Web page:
EXECUTIVE INTERVIEW: Steve Spengler, CEO, Intelsat

12 November 2015 | Alan Burkitt-Gray


Half a century after Intelsat launched its first telecoms satellite, the company is about to embark on its next, most innovative generation. CEO Steve Spengler talks to Capacity about its EpicNG satellites.

SteveSpengler

The first Intelsat EpicNG is due for launch in the first quarter of 2016.  

It will be designed for “high demand applications that are evolving right now”, says Steve Spengler, CEO of the company since April 2015. “Broadband is the driver today.”

That’s very different from the reasoning for Intelsat’s first satellite, Early Bird, back in 1965. Then, the sheer ability to make a transatlantic phone call or see an international sports match on your local TV station was enough.

Intelsat delivered “phone connectivity to the nations of the world”, says Spengler, who has worked in the industry for 30 years — the last 12 at Intelsat.

“Among our tasks today is to connect the unconnected, the 3.5 to 4 billion who are not connected to the internet.” That will be the role of the EpicNG series, “to provide services that will enable mobile and fixed telecoms operators to reach their market”.

Though the products and services have changed radically in 50 years — the internet, email and mobile phones were all undreamed of in 1965 — Intelsat still has the same market approach as it did back then: “We work at the wholesale level,” says Spengler. “We have relationships with all the major telecoms operators, including Orange, BT, Verizon and América Móvil. They are customers of ours.”

Mobile operators use satellites to connect voice and data services to their base stations in remote areas. 

The fastest growth sector for the company is services to the maritime and aeronautical markets. The maritime market is growing at about 50% a year, and “today there are 1,800 planes provided with broadband, but there will be 21,000 in nine years. People are expecting broadband over Wifi — and this is still the beginning of the revolution.”

This expected demand is what is driving Intelsat’s investment in the innovative EpicNG satellites. “They will have 10 times the throughput of traditional satellites.”

Two are due to be in service by the end of 2016, covering between them most of the world’s land masses. Five further satellites are planned to enhance coverage and provide back-up.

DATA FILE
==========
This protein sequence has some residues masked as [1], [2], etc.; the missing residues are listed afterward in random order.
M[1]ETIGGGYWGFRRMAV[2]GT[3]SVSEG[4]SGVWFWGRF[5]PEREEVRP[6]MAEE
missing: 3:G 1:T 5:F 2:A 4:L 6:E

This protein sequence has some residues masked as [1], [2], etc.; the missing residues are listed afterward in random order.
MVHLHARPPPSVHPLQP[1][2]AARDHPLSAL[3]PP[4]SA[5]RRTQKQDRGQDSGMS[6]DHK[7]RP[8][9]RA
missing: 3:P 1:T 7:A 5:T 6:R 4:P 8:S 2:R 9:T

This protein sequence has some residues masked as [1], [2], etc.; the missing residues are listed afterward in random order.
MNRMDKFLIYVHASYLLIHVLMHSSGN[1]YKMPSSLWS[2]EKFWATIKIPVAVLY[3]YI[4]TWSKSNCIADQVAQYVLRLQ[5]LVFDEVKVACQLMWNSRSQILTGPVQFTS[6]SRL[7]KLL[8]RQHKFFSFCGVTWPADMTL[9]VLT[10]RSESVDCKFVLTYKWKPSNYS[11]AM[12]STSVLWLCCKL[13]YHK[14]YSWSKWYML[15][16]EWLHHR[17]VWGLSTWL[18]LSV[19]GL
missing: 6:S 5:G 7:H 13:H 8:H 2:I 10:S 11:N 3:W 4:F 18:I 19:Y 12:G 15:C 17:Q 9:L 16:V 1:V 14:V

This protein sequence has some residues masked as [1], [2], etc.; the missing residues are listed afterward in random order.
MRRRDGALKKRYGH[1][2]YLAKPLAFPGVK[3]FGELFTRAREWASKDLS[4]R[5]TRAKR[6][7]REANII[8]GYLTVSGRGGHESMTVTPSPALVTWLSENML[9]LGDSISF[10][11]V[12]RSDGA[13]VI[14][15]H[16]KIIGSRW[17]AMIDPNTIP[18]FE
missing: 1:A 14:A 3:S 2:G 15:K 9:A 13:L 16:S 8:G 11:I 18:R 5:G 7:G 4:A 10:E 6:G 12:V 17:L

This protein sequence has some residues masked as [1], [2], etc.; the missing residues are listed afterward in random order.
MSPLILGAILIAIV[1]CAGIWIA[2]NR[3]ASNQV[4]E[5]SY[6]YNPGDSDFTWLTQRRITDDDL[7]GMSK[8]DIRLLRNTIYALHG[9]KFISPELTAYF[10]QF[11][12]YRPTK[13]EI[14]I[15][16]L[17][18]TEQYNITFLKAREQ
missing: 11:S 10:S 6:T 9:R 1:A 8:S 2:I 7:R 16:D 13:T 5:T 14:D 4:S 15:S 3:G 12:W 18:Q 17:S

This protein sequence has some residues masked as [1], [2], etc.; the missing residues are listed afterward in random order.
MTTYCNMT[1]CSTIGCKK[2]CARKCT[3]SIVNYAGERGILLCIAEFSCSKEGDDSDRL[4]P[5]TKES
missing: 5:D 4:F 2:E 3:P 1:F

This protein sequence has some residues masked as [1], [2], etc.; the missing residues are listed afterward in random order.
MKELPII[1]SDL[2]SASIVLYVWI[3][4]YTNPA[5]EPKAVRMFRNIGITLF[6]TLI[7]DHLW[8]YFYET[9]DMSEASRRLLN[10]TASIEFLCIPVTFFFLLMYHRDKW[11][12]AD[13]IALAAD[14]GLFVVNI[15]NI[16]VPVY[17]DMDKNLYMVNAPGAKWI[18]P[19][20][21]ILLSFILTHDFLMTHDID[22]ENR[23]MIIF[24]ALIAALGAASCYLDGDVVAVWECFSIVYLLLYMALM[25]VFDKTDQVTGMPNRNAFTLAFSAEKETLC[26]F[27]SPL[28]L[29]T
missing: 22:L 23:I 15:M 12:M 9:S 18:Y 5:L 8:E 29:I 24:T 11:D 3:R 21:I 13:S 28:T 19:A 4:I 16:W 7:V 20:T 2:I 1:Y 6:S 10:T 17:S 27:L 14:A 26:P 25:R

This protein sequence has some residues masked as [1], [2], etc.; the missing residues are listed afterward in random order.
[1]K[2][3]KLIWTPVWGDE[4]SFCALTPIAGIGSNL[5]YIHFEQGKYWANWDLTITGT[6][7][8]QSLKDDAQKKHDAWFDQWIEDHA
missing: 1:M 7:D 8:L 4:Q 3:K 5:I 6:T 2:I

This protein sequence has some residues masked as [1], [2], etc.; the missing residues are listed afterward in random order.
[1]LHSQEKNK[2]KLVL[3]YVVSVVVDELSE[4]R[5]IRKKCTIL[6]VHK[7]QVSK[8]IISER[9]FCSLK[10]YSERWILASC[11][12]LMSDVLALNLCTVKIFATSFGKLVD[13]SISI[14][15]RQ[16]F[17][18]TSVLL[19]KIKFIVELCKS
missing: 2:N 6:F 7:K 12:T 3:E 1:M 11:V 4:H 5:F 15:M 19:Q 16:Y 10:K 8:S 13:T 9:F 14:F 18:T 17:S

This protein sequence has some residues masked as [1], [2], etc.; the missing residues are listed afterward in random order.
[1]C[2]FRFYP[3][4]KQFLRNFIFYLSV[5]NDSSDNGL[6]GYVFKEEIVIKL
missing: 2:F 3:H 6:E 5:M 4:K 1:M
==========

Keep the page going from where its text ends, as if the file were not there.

Spengler is hoping that the EpicNG series will revive innovation in the satellite industry. 

Half a century ago they were the only way of providing global telephone services, but the advent of optical fibre, both across land and on the sea bed, took away most of that revenue.

“Over time the satellite industry has had a number of periods when it made a significant impact on telecoms,” says Spengler. “Cable TV couldn’t have had its impact without satellites.” They deliver programme channels to the cable operators’ control centres. “And direct-to-home TV created a huge market.” 

Now, broadband will create “the next wave of growth and innovation, connecting unconnected people as well as aircraft and ships and cars and trains”, he says. “With the latest innovations, satellites are going to play an important role. Innovation has caused new vitality in our sector. It’s been very gratifying.” 

Among these innovations will be the internet of things, he adds. “We believe the internet of things and connecting devices is going to be an important part of the future.”

Car makers are already using 3G and 4G mobile to connect vehicles, “but that is not a global solution” because mobile networks do not have universal coverage. Intelsat is working with US-based antenna company Kymeta to develop satellite services for connected cars. “This will provide very effective connectivity for car manufacturers,” he says. 

Applications will include software downloads to cars, telemetry back to the manufacturers, and broadband coverage for drivers and passengers. Transport companies and makers of agricultural and construction machinery are also likely to be customers. “There is a whole range of applications.” 

He expects a big market in connecting oil and mining companies’ remote sites, “so they have the same capability as city offices”. 

The EpicNG satellites “will have an open architecture that will allow designers on the group to enhance their technology”, he notes. Satellites have longer and longer lives, “and a satellite that is in orbit for 10 years can be enhanced to get more out of it than you intended”, says Spengler. Even though satellites orbit thousands of kilometres above the planet, innovation can still reach them.